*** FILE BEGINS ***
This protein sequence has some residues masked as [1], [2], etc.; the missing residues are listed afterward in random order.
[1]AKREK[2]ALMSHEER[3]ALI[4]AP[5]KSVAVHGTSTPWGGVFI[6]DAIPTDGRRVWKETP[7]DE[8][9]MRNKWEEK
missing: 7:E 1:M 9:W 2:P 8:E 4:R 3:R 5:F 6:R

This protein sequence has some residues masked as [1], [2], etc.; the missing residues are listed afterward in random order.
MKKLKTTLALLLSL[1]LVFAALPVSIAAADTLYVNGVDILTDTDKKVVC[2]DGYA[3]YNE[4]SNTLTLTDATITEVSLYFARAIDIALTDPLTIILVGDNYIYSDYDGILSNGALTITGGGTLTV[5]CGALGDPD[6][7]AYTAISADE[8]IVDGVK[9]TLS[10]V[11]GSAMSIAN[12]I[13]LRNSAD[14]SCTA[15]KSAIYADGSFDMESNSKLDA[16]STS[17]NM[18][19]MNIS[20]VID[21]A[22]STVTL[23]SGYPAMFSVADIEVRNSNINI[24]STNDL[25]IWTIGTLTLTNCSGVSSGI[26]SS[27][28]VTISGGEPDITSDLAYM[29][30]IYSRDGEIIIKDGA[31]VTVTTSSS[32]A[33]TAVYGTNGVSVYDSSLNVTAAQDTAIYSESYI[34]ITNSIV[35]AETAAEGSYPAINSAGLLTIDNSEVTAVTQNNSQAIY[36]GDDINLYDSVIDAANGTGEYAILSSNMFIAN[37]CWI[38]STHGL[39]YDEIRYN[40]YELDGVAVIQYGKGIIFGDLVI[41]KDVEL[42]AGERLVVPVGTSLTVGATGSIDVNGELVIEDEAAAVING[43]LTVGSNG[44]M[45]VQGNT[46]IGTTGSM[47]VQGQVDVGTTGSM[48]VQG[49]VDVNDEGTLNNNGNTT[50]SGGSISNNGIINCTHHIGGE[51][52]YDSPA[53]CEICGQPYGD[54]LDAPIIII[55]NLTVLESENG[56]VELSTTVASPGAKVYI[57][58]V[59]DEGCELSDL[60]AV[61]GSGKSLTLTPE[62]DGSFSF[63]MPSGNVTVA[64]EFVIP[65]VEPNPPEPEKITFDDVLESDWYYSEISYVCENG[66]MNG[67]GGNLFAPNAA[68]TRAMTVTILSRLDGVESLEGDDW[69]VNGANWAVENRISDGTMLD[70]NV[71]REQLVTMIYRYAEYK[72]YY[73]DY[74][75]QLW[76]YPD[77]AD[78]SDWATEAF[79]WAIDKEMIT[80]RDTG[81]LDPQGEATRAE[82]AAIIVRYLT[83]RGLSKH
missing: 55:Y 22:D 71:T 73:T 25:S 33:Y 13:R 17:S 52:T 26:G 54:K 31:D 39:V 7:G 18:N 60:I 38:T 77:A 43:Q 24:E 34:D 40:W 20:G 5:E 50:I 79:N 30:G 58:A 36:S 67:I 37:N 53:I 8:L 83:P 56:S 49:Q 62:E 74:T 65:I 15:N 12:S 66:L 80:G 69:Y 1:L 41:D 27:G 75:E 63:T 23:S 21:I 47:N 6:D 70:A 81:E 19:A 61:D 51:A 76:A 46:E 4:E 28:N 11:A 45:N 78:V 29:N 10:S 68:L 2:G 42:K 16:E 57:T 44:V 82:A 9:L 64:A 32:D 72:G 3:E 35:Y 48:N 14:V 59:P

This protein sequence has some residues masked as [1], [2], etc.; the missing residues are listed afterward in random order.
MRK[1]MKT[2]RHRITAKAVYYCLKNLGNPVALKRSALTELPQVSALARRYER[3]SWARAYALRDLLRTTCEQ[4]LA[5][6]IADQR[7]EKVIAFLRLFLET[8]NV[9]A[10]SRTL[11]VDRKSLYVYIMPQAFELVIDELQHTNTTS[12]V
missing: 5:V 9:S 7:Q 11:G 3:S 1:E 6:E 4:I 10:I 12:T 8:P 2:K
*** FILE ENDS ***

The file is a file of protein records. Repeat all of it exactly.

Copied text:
This protein sequence has some residues masked as [1], [2], etc.; the missing residues are listed afterward in random order.
[1]AKREK[2]ALMSHEER[3]ALI[4]AP[5]KSVAVHGTSTPWGGVFI[6]DAIPTDGRRVWKETP[7]DE[8][9]MRNKWEEK
missing: 7:E 1:M 9:W 2:P 8:E 4:R 3:R 5:F 6:R

This protein sequence has some residues masked as [1], [2], etc.; the missing residues are listed afterward in random order.
MKKLKTTLALLLSL[1]LVFAALPVSIAAADTLYVNGVDILTDTDKKVVC[2]DGYA[3]YNE[4]SNTLTLTDATITEVSLYFARAIDIALTDPLTIILVGDNYIYSDYDGILSNGALTITGGGTLTV[5]CGALGDPD[6][7]AYTAISADE[8]IVDGVK[9]TLS[10]V[11]GSAMSIAN[12]I[13]LRNSAD[14]SCTA[15]KSAIYADGSFDMESNSKLDA[16]STS[17]NM[18][19]MNIS[20]VID[21]A[22]STVTL[23]SGYPAMFSVADIEVRNSNINI[24]STNDL[25]IWTIGTLTLTNCSGVSSGI[26]SS[27][28]VTISGGEPDITSDLAYM[29][30]IYSRDGEIIIKDGA[31]VTVTTSSS[32]A[33]TAVYGTNGVSVYDSSLNVTAAQDTAIYSESYI[34]ITNSIV[35]AETAAEGSYPAINSAGLLTIDNSEVTAVTQNNSQAIY[36]GDDINLYDSVIDAANGTGEYAILSSNMFIAN[37]CWI[38]STHGL[39]YDEIRYN[40]YELDGVAVIQYGKGIIFGDLVI[41]KDVEL[42]AGERLVVPVGTSLTVGATGSIDVNGELVIEDEAAAVING[43]LTVGSNG[44]M[45]VQGNT[46]IGTTGSM[47]VQGQVDVGTTGSM[48]VQG[49]VDVNDEGTLNNNGNTT[50]SGGSISNNGIINCTHHIGGE[51][52]YDSPA[53]CEICGQPYGD[54]LDAPIIII[55]NLTVLESENG[56]VELSTTVASPGAKVYI[57][58]V[59]DEGCELSDL[60]AV[61]GSGKSLTLTPE[62]DGSFSF[63]MPSGNVTVA[64]EFVIP[65]VEPNPPEPEKITFDDVLESDWYYSEISYVCENG[66]MNG[67]GGNLFAPNAA[68]TRAMTVTILSRLDGVESLEGDDW[69]VNGANWAVENRISDGTMLD[70]NV[71]REQLVTMIYRYAEYK[72]YY[73]DY[74][75]QLW[76]YPD[77]AD[78]SDWATEAF[79]WAIDKEMIT[80]RDTG[81]LDPQGEATRAE[82]AAIIVRYLT[83]RGLSKH
missing: 55:Y 22:D 71:T 73:T 25:S 33:Y 13:R 17:S 52:T 26:G 54:K 31:D 39:V 7:G 18:N 60:I 38:T 77:A 43:Q 24:E 34:D 40:W 20:G 5:E 50:I 79:N 30:G 58:A 36:S 67:I 37:N 53:I 8:L 83:P 56:S 49:Q 62:E 74:T 65:I 15:N 12:S 66:L 80:G 69:Y 1:L 41:D 27:G 75:E 63:T 23:S 21:I 47:N 6:D 70:A 81:E 19:A 61:D 51:A 76:A 46:E 4:E 28:N 11:A 45:N 78:V 29:N 10:S 68:L 2:G 42:K 16:E 57:T 44:V 82:A 9:L 64:A 32:D 72:G 3:E 35:Y 48:N 14:V 59:P

This protein sequence has some residues masked as [1], [2], etc.; the missing residues are listed afterward in random order.
MRK[1]MKT[2]RHRITAKAVYYCLKNLGNPVALKRSALTELPQVSALARRYER[3]SWARAYALRDLLRTTCEQ[4]LA[5][6]IADQR[7]EKVIAFLRLFLET[8]NV[9]A[10]SRTL[11]VDRKSLYVYIMPQAFELVIDELQHTNTTS[12]V
missing: 5:V 9:S 7:Q 11:G 3:S 1:E 6:E 4:I 10:I 12:T 8:P 2:K